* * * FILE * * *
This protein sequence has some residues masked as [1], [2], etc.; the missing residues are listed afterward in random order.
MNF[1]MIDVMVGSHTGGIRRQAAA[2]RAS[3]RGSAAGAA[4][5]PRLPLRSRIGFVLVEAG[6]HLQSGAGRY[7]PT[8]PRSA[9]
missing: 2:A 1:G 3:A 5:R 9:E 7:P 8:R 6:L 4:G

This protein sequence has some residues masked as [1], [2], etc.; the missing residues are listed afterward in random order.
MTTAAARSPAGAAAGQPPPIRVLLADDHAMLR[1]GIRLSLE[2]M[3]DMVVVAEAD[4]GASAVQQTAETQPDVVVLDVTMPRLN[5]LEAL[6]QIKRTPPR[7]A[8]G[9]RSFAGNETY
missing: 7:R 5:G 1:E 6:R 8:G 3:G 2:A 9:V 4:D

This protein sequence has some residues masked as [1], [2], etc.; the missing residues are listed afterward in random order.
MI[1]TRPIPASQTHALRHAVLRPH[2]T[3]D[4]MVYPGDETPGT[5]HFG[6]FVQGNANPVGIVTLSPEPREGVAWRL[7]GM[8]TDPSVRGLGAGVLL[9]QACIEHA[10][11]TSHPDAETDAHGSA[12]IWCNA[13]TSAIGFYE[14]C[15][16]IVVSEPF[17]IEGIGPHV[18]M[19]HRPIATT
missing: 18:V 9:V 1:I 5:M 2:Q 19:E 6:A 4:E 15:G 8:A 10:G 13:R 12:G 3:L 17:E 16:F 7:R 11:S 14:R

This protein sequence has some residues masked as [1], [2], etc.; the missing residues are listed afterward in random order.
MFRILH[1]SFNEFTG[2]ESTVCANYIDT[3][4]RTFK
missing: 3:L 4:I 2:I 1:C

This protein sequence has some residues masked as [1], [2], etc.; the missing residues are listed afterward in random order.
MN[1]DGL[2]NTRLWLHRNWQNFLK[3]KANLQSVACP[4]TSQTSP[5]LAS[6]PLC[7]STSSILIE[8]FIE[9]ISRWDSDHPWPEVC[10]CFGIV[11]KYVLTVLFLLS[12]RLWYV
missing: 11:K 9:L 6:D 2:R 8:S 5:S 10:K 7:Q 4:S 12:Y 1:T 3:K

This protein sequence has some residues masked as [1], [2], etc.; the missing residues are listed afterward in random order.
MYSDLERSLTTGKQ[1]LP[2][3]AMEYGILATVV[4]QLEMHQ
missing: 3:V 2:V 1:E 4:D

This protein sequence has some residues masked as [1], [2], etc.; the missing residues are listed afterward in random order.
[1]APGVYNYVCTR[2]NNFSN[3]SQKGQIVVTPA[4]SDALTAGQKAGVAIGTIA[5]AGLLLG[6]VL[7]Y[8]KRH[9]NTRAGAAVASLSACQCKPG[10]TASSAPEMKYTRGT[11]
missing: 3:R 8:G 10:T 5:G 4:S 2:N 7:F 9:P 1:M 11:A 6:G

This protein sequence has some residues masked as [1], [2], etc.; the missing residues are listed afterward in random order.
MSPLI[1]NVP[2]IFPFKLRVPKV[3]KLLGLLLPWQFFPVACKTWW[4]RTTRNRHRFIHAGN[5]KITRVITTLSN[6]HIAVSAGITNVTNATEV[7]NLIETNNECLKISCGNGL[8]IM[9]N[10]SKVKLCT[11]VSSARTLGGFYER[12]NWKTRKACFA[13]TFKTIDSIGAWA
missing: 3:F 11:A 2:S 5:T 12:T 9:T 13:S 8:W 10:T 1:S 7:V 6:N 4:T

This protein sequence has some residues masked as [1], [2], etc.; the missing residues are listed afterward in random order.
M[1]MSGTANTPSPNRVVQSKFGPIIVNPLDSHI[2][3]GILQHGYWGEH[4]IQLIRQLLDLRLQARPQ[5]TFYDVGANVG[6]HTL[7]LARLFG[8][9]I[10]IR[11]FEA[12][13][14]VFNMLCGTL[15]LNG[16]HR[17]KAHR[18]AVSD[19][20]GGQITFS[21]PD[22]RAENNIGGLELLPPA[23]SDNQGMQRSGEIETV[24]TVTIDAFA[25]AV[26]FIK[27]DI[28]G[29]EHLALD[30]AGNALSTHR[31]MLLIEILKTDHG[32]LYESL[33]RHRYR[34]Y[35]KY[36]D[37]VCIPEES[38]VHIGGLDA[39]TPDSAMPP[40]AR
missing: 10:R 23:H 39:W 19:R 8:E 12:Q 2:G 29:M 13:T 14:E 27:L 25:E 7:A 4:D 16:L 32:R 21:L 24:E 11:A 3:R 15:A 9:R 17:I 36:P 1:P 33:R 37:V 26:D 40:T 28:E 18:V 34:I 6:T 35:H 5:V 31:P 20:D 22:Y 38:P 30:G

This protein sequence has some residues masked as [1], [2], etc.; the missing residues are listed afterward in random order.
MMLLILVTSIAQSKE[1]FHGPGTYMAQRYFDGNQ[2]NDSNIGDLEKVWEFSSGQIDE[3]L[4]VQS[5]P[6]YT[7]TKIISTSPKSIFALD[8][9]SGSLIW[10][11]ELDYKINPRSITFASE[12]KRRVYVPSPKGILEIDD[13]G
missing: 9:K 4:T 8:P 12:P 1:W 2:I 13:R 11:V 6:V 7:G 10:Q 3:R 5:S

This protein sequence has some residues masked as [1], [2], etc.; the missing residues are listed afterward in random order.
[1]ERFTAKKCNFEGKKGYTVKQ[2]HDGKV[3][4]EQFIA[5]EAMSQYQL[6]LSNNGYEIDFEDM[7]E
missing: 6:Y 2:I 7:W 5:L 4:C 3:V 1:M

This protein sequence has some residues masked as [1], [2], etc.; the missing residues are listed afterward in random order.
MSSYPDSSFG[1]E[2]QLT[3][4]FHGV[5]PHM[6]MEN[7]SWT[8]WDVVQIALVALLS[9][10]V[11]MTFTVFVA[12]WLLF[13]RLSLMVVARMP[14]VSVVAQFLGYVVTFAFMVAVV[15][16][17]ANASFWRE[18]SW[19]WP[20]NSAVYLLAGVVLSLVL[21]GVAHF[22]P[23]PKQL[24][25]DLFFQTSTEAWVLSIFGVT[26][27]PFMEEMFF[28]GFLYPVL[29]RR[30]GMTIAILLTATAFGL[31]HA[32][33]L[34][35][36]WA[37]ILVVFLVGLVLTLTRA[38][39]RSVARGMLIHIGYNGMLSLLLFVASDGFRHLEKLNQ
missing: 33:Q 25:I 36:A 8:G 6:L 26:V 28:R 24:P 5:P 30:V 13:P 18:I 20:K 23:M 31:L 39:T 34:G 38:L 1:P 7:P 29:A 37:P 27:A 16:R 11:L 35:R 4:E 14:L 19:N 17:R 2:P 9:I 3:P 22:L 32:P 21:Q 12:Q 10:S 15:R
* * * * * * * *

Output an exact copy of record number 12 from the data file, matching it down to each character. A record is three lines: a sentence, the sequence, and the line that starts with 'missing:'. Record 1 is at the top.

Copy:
This protein sequence has some residues masked as [1], [2], etc.; the missing residues are listed afterward in random order.
MSSYPDSSFG[1]E[2]QLT[3][4]FHGV[5]PHM[6]MEN[7]SWT[8]WDVVQIALVALLS[9][10]V[11]MTFTVFVA[12]WLLF[13]RLSLMVVARMP[14]VSVVAQFLGYVVTFAFMVAVV[15][16][17]ANASFWRE[18]SW[19]WP[20]NSAVYLLAGVVLSLVL[21]GVAHF[22]P[23]PKQL[24][25]DLFFQTSTEAWVLSIFGVT[26][27]PFMEEMFF[28]GFLYPVL[29]RR[30]GMTIAILLTATAFGL[31]HA[32][33]L[34][35][36]WA[37]ILVVFLVGLVLTLTRA[38][39]RSVARGMLIHIGYNGMLSLLLFVASDGFRHLEKLNQ
missing: 33:Q 25:I 36:A 8:G 6:L 26:V 28:R 24:P 5:P 30:V 13:P 18:I 20:K 23:M 31:L 39:T 34:G 38:L 1:P 7:P 29:A 37:P 27:A 16:R 11:L 35:R 4:E 14:L 19:N 17:R 2:P 9:I 3:P 22:L 32:P 21:Q 12:Q 10:S 15:R